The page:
It has been reported that major companies and startups are exploring security tokens as a potential alternative to other fundraising methods.
They are usually issued to raise capital for a specific project (e.g., startup projects). In return, investors are given the right to use future goods and services.
What Is Tokenization?
Tokenization can be defined as a digitized process of issuing blockchain tokens containing a right. It’s the method of swapping out sensitive data for one-of-a-kind identification symbols, or ‘tokens,’ that have no usable value and can be safely stored by an organization. Since the data is only ever held by the card acquirer, they are now ‘out of scope.’
Where Did Tokenization Come From?
To assist a client in safeguarding customer credit card information, TrustCommerce developed digital tokenization for the first time in 2001. The fact that merchants were keeping cardholder information on their servers made it possible for anybody with access to those servers to read or misuse those customers’ credit card details.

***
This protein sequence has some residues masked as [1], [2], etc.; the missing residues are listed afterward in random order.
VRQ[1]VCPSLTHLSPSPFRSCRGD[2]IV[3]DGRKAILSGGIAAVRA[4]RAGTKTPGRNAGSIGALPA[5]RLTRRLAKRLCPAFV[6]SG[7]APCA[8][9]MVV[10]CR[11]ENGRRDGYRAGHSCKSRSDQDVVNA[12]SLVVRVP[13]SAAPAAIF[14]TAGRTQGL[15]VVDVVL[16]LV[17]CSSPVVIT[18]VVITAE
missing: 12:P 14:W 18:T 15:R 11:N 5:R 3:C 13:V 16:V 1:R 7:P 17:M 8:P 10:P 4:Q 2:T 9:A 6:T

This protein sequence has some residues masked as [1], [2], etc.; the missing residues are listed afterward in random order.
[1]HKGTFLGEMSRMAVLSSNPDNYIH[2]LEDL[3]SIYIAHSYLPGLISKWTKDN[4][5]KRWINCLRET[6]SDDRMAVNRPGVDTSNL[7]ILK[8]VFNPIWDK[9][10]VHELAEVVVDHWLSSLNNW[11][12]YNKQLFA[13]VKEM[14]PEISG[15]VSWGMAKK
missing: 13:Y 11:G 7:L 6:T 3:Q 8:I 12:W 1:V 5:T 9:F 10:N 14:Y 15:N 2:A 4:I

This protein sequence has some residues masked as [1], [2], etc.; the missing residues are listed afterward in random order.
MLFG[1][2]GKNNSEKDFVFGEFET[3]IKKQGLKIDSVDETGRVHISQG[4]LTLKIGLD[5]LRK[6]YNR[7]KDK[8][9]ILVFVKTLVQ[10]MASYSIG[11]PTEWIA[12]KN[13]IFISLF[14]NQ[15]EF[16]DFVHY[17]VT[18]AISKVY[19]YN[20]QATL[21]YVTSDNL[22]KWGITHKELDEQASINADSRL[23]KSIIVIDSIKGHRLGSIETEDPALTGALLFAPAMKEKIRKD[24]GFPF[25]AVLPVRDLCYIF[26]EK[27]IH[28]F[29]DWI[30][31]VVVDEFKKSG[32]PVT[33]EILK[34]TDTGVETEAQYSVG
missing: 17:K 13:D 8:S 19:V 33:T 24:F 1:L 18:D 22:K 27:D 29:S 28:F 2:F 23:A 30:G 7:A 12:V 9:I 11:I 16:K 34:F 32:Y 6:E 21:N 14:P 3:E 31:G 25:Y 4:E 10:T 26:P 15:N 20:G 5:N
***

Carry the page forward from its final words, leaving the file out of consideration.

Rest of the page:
A system created by TrustCommerce uses tokens instead of primary account numbers (PANs). This made it possible for businesses to keep and use tokens as references while accepting payments. TrustCommerce processed the payments using the original PANs after converting the tokens back to PANs. Since merchants no longer had any genuine PANs kept in their systems, it reduced danger to cardholders.
This first-generation tokenization has proven technology’s value and positive aspect, where regulatory requirements and security concerns slowly diminish. It encourages other firms to follow the same path.
Goals of Tokenization
The goal of tokenization is to protect the business system’s original personal and payment data.
In banking, for instance, tokenization protects cardholder data. Only the original credit card tokenization system can swap the token with the matching primary account number (PAN) and transmit it to the payment processor for authorization when you process a payment using the token stored in your system. The PAN is never transmitted, stored, or recorded by your systems; just the token is.
But no defense has ever been shown to be impenetrable. Cybercriminals use various methods for targeting weak businesses, including human mistakes, phishing emails, malware, and brute force. The benefit of cloud tokenization is that no information is accessible to steal when the inevitable breach occurs. It basically gets rid of the possibility of data theft.